Simple joint inversion localized formulae for relaxation spectrum recovery

Robert Scott Anderssen, Arthur Russell Davies, Frank Robert de Hoog, Richard Loy

Abstract


In oscillatory shear experiments, the values of the storage and loss moduli, \(Gā€²(šœ”)\) and \(Gā€²ā€²(šœ”)\), respectively, are only measured and recorded for a number of values of the frequency \(šœ”\) in some well-defined finite range \([šœ”_{\rm min},šœ”_{\rm max}]\). In many practical situations, when the range \([šœ”_{\rm min},šœ”_{\rm max}]\) is sufficiently large, information about the associated polymer dynamics can be assessed by simply comparing the interrelationship between the frequency dependence of \(Gā€²(šœ”)\) and \(Gā€²ā€²(šœ”)\). For other situations, the required rheological insight can only be obtained once explicit knowledge about the structure of the relaxation time spectrum \(H(šœ)\) has been determined through the inversion of the measured storage and loss moduli \(Gā€²(šœ”)\) and \(Gā€²ā€²(šœ”)\). For the recovery of an approximation to \(H(šœ)\), in order to cope with the limited range \([šœ”_{\rm min},šœ”_{\rm max}]\) of the measurements, some form of localization algorithm is required. A popular strategy for achieving this is to assume that \(H(šœ)\) has a separated discrete point mass (Dirac delta function) structure. However, this expedient overlooks the potential information contained in the structure of a possibly continuous \(H(šœ)\). In this paper, simple localization algorithms and, in particular, a joint inversion least squares procedure, are proposed for the rapid recovery of accurate approximations to continuous \(H(šœ)\) from limited measurements of \(Gā€²(šœ”)\) and \(Gā€²ā€²(šœ”)\}.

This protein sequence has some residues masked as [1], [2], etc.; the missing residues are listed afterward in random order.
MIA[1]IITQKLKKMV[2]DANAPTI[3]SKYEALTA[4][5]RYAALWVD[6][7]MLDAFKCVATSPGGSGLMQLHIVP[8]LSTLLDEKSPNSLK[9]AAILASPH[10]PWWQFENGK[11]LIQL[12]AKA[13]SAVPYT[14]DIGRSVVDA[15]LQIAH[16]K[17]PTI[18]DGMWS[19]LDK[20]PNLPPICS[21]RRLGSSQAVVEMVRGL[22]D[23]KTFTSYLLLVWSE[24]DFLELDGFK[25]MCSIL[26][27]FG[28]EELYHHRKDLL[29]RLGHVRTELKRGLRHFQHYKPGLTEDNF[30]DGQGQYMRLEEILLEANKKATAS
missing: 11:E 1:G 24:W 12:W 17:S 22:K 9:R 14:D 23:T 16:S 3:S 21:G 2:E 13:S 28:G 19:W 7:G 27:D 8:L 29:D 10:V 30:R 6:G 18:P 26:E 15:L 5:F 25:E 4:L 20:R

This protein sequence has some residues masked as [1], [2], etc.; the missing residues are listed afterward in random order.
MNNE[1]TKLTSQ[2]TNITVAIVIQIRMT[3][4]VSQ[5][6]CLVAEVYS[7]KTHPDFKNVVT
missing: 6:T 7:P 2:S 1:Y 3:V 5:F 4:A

doi: 10.1017/S1446181116000122

Keywords


relaxation spectrum approximation; oscillatory shear data; joint inversion; numerical differentiation; rheology



DOI: http://dx.doi.org/10.21914/anziamj.v58i0.10685



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ANZIAM Journal, ISSN 1446-8735, copyright Australian Mathematical Society.